Categories: technology, economy, environment
What? Smart phones can facilitate ride sharing by bringing transportation supply and demand together in real time on an unprecedented scale. The International Transportation Forum modeled three ride share scenarios for Lisbon using two types of vehicles: shared taxi minivans that can be booked in real time for door-to-door service with minor detours from a direct path; and 8- or 16-seater taxi buses that are booked 30 minutes in advance and collect or drop off passengers no more than 300 meters from their origin or destination and pick them up passengers within 10 minutes of their preferred time. Private and public transit vehicles are unused or underused for much of the day. Under all three scenarios, increased efficiency in allocation of vehicle capacity through ride sharing provided the same mobility to users with only 5% of the vehicles needed for a private fleet. The models also show that shared taxis and taxi buses could operate without subsidy at an average user price per kilometer of about one-third the price of regular taxis and scheduled public transit buses respectively.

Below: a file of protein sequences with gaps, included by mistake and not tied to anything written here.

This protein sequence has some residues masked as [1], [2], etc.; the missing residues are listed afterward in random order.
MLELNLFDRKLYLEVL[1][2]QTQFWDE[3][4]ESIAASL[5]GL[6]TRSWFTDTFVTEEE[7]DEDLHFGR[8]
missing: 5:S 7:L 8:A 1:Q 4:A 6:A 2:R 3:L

So what? Ride share programs that continuously adapt to mobility requirements using optimization algorithms could challenge or replace models of public transit based on high volume buses or rail based systems operating on fixed routes. Over time, increased adoption of these programs could significantly reduce vehicle traffic as well as the requirement for surface or subsurface parking. This could allow road lanes and parking areas to be re-purposed to other activities of a civic or commercial nature.
Source: International Transportation Forum - A New Paradigm for Urban Mobility